A Roman senator relates a story based on ancient documents, telling about the dawn of humanity when there only were females (clefts), and the sudden birth of males (squirts), the conflicts and cooperation between these. This story, almost lacking actual characters, is interspersed with the senator’s comments on life in Rome. A truly fascinating novel or fable, discussing gender issues in an extraordinary way.
Although I have not read Moby Dick I definitely see that this story is based on that book. The ocean is replaced by a stone desert covered by rails, where trains go, many in search of strange animals under the surface, as the captain who hunts a gigantic mole instead of the white whale. The main character is a young boy, and the book is marketed as YA, but it is absolutely enjoyable for adults.
I heard John-Henri Holmberg recommend this in a radio programme. In a future USA an extreme form of Christianity has led to punishment of abortions by genetic colouring of the skin in addition to prison. The story is thrilling and of course scary, but it is somewhat hard to understand how this society could have evolved even if there are worrying signs in the USA of today.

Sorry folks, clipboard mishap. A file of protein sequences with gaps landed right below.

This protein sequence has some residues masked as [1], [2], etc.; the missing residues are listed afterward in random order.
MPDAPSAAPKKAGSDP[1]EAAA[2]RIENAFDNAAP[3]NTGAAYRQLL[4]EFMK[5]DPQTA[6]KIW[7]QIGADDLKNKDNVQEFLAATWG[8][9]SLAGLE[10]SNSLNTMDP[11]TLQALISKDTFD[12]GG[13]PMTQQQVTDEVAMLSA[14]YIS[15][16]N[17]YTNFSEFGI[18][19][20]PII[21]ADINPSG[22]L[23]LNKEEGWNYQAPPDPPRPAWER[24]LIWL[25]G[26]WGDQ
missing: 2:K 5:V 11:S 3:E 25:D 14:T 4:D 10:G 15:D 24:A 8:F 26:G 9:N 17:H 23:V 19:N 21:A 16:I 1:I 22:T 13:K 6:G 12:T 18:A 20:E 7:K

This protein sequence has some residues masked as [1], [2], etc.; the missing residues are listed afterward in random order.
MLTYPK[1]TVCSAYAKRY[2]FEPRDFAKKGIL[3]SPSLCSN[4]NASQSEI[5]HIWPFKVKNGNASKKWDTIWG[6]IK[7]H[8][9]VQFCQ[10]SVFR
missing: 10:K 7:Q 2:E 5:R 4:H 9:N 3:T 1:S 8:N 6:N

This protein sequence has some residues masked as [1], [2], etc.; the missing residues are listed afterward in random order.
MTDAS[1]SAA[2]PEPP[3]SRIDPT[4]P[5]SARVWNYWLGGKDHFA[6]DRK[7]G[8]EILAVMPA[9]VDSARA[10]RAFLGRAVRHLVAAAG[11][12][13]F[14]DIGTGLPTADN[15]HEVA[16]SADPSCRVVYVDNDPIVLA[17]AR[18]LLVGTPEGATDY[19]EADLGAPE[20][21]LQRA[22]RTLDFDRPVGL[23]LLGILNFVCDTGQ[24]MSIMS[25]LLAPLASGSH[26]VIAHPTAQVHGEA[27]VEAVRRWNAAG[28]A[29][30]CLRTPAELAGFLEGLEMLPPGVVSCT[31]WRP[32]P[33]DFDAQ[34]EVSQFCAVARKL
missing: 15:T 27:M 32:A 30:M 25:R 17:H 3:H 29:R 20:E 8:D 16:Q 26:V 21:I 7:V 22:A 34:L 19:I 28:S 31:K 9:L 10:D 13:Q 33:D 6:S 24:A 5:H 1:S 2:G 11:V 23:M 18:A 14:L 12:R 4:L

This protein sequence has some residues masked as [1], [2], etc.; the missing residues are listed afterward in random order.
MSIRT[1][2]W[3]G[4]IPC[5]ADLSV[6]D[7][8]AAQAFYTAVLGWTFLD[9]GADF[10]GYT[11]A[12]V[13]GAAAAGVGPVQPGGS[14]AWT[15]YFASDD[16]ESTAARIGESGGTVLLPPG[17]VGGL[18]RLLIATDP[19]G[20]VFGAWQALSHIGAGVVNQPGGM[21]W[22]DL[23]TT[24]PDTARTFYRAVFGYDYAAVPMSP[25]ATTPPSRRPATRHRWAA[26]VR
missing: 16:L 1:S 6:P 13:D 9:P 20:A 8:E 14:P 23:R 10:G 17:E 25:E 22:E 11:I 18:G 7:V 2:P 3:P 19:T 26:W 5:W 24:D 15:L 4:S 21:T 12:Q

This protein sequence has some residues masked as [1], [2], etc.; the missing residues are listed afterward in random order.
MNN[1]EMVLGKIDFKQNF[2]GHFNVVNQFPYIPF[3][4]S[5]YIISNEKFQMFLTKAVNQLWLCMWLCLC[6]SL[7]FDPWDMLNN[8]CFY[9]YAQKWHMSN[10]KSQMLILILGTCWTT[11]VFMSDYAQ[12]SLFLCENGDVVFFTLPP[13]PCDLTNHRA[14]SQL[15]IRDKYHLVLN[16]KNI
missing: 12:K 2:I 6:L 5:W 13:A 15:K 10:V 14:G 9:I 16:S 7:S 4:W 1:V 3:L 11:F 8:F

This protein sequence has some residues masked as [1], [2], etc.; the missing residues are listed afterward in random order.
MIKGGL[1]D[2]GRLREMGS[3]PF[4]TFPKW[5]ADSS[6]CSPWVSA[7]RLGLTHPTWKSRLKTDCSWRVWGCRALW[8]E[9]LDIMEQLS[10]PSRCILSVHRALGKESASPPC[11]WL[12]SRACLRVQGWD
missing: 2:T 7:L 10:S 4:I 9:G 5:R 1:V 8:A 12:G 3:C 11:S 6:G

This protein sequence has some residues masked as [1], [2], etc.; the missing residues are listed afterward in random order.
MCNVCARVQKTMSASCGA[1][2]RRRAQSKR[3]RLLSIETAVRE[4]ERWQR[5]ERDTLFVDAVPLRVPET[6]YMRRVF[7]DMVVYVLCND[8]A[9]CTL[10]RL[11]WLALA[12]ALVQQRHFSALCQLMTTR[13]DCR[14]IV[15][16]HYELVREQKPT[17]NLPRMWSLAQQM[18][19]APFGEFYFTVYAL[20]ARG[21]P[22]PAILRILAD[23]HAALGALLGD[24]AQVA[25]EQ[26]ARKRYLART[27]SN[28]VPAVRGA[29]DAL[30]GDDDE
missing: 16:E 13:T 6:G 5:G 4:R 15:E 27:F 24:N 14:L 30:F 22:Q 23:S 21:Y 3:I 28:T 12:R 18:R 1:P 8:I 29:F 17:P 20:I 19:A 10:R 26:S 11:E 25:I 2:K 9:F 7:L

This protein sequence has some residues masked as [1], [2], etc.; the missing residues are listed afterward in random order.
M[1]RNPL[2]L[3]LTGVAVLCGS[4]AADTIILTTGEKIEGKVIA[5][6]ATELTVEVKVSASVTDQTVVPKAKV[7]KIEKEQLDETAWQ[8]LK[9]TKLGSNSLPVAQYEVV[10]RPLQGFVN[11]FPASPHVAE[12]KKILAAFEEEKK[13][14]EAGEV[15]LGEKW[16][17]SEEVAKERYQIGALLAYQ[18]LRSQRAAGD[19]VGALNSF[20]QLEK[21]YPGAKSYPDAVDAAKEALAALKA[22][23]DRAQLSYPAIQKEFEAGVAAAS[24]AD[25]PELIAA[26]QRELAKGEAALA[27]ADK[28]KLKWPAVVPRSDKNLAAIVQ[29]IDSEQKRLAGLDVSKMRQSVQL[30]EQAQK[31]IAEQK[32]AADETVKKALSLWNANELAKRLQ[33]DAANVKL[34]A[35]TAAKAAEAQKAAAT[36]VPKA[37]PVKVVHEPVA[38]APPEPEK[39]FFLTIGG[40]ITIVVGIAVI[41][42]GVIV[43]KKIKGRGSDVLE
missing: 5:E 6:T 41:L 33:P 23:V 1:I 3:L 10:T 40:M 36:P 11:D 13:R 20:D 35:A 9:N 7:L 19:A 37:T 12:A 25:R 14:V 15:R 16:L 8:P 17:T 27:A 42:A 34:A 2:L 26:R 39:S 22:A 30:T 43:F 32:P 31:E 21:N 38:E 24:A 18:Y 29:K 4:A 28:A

A continuation of The Eyes of the Overworld, with strange adventures where the hero Cugel wins and loses money and comfort repeatedly in a picaresque fantasy. Excellent entertainment.
The title story is a superb alternate history where the protagonist lands in the Soviet Union instead of the expected tsarist Russia. I liked the other stories as well, but found the dictionaries for the planet Myrin a bit boring.
The first novel in The Bookman Histories is an entertaining mixture of steampunk, science fiction (there are aliens), sea pirate adventure and classic fairy tale, where many characters and gadgets from other stories appear, like Moriarty and Nautilus. Naturally the story is sometimes less than convincing, but you cannot help being interested in the fate of the protagonist even when he makes mistakes.